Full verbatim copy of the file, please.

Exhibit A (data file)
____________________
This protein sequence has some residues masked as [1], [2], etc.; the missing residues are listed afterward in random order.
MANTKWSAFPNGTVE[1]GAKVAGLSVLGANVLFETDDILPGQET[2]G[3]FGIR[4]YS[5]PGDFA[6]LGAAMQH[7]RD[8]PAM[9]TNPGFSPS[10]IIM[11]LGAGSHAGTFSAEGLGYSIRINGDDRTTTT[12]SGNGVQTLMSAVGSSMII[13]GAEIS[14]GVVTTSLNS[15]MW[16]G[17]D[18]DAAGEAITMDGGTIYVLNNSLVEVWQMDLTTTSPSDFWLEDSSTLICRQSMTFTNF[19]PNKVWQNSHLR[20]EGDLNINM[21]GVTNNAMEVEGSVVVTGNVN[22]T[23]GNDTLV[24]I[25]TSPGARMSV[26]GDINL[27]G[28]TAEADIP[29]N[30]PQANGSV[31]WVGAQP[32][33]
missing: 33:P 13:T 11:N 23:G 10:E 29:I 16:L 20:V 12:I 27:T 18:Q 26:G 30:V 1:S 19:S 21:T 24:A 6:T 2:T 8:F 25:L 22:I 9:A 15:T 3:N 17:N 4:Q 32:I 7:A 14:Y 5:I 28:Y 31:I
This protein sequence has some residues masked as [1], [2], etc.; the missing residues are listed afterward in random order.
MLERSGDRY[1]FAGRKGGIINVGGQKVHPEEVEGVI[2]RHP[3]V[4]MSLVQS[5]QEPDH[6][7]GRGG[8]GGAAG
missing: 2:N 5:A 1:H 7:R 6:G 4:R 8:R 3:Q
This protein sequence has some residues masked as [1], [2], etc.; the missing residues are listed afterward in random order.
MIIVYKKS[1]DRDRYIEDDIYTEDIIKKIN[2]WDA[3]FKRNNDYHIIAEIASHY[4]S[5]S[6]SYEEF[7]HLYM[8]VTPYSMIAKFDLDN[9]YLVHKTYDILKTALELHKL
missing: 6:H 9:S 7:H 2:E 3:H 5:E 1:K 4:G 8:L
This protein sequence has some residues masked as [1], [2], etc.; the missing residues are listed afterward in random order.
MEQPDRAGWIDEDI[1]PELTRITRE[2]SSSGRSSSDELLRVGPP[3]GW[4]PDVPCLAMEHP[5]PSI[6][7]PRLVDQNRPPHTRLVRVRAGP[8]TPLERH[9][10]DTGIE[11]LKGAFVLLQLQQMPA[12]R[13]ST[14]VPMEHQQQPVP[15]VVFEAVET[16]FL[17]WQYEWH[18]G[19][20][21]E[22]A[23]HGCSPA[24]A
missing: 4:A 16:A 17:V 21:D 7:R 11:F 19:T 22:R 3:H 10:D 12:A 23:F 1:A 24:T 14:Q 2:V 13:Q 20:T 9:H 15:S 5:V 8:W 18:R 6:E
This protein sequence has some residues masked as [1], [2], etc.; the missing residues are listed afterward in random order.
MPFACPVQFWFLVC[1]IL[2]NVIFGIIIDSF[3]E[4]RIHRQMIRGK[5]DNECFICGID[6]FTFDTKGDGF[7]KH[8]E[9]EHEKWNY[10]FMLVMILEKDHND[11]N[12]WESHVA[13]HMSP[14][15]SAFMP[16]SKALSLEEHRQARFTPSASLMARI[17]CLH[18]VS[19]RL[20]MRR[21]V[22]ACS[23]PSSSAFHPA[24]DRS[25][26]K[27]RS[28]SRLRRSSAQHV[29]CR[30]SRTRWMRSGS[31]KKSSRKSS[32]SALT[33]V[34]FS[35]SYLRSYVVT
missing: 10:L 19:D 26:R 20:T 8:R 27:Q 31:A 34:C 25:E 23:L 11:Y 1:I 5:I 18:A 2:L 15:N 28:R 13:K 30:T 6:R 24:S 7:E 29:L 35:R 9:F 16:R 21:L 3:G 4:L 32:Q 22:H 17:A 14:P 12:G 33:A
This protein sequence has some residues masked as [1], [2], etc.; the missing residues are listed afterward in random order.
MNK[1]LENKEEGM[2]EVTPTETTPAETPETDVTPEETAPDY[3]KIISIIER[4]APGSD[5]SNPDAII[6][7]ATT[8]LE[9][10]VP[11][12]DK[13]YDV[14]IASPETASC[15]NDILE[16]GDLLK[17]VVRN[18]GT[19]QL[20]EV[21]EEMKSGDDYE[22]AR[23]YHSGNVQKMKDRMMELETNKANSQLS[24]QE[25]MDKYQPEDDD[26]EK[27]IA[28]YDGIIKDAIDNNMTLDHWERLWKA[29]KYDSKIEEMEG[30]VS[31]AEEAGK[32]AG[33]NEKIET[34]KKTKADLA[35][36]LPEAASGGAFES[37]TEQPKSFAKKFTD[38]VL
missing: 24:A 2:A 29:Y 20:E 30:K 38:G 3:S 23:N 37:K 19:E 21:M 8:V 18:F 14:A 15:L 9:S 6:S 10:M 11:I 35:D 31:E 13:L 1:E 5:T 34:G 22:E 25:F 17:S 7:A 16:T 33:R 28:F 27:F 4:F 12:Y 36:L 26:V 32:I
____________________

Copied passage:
This protein sequence has some residues masked as [1], [2], etc.; the missing residues are listed afterward in random order.
MANTKWSAFPNGTVE[1]GAKVAGLSVLGANVLFETDDILPGQET[2]G[3]FGIR[4]YS[5]PGDFA[6]LGAAMQH[7]RD[8]PAM[9]TNPGFSPS[10]IIM[11]LGAGSHAGTFSAEGLGYSIRINGDDRTTTT[12]SGNGVQTLMSAVGSSMII[13]GAEIS[14]GVVTTSLNS[15]MW[16]G[17]D[18]DAAGEAITMDGGTIYVLNNSLVEVWQMDLTTTSPSDFWLEDSSTLICRQSMTFTNF[19]PNKVWQNSHLR[20]EGDLNINM[21]GVTNNAMEVEGSVVVTGNVN[22]T[23]GNDTLV[24]I[25]TSPGARMSV[26]GDINL[27]G[28]TAEADIP[29]N[30]PQANGSV[31]WVGAQP[32][33]
missing: 33:P 13:T 11:N 23:G 10:E 29:I 16:L 20:V 12:I 27:T 18:Q 26:G 30:V 1:S 19:S 21:T 24:A 6:T 2:T 8:F 25:L 22:I 9:A 15:T 3:N 17:N 4:Q 32:I 7:A 14:Y 5:I 28:Y 31:I
This protein sequence has some residues masked as [1], [2], etc.; the missing residues are listed afterward in random order.
MLERSGDRY[1]FAGRKGGIINVGGQKVHPEEVEGVI[2]RHP[3]V[4]MSLVQS[5]QEPDH[6][7]GRGG[8]GGAAG
missing: 2:N 5:A 1:H 7:R 6:G 4:R 8:R 3:Q
This protein sequence has some residues masked as [1], [2], etc.; the missing residues are listed afterward in random order.
MIIVYKKS[1]DRDRYIEDDIYTEDIIKKIN[2]WDA[3]FKRNNDYHIIAEIASHY[4]S[5]S[6]SYEEF[7]HLYM[8]VTPYSMIAKFDLDN[9]YLVHKTYDILKTALELHKL
missing: 6:H 9:S 7:H 2:E 3:H 5:E 1:K 4:G 8:L
This protein sequence has some residues masked as [1], [2], etc.; the missing residues are listed afterward in random order.
MEQPDRAGWIDEDI[1]PELTRITRE[2]SSSGRSSSDELLRVGPP[3]GW[4]PDVPCLAMEHP[5]PSI[6][7]PRLVDQNRPPHTRLVRVRAGP[8]TPLERH[9][10]DTGIE[11]LKGAFVLLQLQQMPA[12]R[13]ST[14]VPMEHQQQPVP[15]VVFEAVET[16]FL[17]WQYEWH[18]G[19][20][21]E[22]A[23]HGCSPA[24]A
missing: 4:A 16:A 17:V 21:D 7:R 11:F 19:T 22:R 3:H 10:D 12:A 23:F 1:A 24:T 14:Q 2:V 13:Q 20:T 9:H 15:S 5:V 8:W 18:R 6:E
This protein sequence has some residues masked as [1], [2], etc.; the missing residues are listed afterward in random order.
MPFACPVQFWFLVC[1]IL[2]NVIFGIIIDSF[3]E[4]RIHRQMIRGK[5]DNECFICGID[6]FTFDTKGDGF[7]KH[8]E[9]EHEKWNY[10]FMLVMILEKDHND[11]N[12]WESHVA[13]HMSP[14][15]SAFMP[16]SKALSLEEHRQARFTPSASLMARI[17]CLH[18]VS[19]RL[20]MRR[21]V[22]ACS[23]PSSSAFHPA[24]DRS[25][26]K[27]RS[28]SRLRRSSAQHV[29]CR[30]SRTRWMRSGS[31]KKSSRKSS[32]SALT[33]V[34]FS[35]SYLRSYVVT
missing: 10:L 19:D 26:R 20:T 8:R 27:Q 31:A 34:C 25:E 23:L 11:Y 1:I 5:I 18:A 2:L 15:N 28:R 13:K 30:T 6:R 24:S 7:E 29:L 35:R 9:F 16:R 21:L 3:G 4:L 32:Q 22:H 17:A 14:P 12:G 33:A
This protein sequence has some residues masked as [1], [2], etc.; the missing residues are listed afterward in random order.
MNK[1]LENKEEGM[2]EVTPTETTPAETPETDVTPEETAPDY[3]KIISIIER[4]APGSD[5]SNPDAII[6][7]ATT[8]LE[9][10]VP[11][12]DK[13]YDV[14]IASPETASC[15]NDILE[16]GDLLK[17]VVRN[18]GT[19]QL[20]EV[21]EEMKSGDDYE[22]AR[23]YHSGNVQKMKDRMMELETNKANSQLS[24]QE[25]MDKYQPEDDD[26]EK[27]IA[28]YDGIIKDAIDNNMTLDHWERLWKA[29]KYDSKIEEMEG[30]VS[31]AEEAGK[32]AG[33]NEKIET[34]KKTKADLA[35][36]LPEAASGGAFES[37]TEQPKSFAKKFTD[38]VL
missing: 24:A 2:A 29:Y 20:E 30:K 38:G 3:S 23:N 37:K 19:E 21:M 8:V 18:F 14:A 15:L 9:S 6:S 10:M 11:I 35:D 31:E 13:L 1:E 5:T 34:G 22:E 25:F 17:S 7:A 16:T 33:R 28:F 27:F 4:F 12:Y 36:L 26:V 32:I